"I thought we would be getting a British or Irish England coach - Martin O'Neill, Sam Allardyce, Alan Curbishley, Steve McClaren, I think all of those could have done the job.
"I don't know if Scolari is better but all you can do is go on reputation.
"He won the World Cup with Brazil and if he is good at handling experienced international players, with the big names they have got in Brazil, then so be it.
"At the last World Cup he was very good at seeing things going on out there on the pitch.
"He would be on his feet and he would pull and push these great players around. So that was very impressive."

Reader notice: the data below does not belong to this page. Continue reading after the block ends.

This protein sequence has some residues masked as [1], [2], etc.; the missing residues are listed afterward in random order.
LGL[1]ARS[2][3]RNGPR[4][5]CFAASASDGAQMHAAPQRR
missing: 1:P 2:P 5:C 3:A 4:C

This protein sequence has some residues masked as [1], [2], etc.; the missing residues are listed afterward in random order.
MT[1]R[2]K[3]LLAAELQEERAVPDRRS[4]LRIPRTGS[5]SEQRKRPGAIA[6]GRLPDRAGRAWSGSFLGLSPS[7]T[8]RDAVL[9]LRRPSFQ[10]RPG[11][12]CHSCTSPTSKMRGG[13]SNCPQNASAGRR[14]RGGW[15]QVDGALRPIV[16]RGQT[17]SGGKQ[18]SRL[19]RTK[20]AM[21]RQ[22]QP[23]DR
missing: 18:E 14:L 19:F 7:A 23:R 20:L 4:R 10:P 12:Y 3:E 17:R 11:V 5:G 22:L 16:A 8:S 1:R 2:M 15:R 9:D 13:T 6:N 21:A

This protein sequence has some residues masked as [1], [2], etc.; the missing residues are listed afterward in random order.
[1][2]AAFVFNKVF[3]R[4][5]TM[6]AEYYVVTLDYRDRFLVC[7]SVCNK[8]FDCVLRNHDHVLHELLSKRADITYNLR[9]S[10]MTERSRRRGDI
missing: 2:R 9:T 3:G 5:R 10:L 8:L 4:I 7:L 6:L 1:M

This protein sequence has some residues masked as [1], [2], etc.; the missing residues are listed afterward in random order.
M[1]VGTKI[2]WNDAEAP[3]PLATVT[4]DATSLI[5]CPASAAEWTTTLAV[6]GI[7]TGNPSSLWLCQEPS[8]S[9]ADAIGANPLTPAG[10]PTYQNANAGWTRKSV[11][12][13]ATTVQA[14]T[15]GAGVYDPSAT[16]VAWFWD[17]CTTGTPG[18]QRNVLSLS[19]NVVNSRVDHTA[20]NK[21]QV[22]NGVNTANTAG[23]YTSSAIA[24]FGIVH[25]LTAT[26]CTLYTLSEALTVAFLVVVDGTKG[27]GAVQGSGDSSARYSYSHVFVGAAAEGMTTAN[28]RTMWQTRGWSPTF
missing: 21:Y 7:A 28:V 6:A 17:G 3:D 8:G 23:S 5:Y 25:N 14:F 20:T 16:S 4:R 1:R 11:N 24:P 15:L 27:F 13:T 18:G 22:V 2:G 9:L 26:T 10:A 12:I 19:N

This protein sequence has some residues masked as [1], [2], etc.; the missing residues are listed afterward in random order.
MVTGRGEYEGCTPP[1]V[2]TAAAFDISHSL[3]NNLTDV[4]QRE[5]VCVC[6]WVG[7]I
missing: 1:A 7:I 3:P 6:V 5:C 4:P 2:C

Andre Kfouri, a reporter with the ESPN Brazil sports network, believes that appointing Scolari would ensure England had a proven coach of great ability.
"He is a motivator," Kfouri told BBC Radio Five Live.
"He knows everything about the game. He knows how to deal with different players and the main factor is his teams love him. His players do whatever it takes to win when they are playing for him."
And Kfouri confirmed that Scolari is learning English, adding: "He's studying right now, I can inform you."
But Birmingham chairman David Gold was furious at the news and claimed it was not what the majority of English people wanted.
"No matter how brilliant a coach someone from abroad may be, it is a betrayal of Englishmen and England fans," said Gold.
"We want an English manager that we can relate to. We all support the England team and part of that is an English manager. I expect the players and the manager to be English."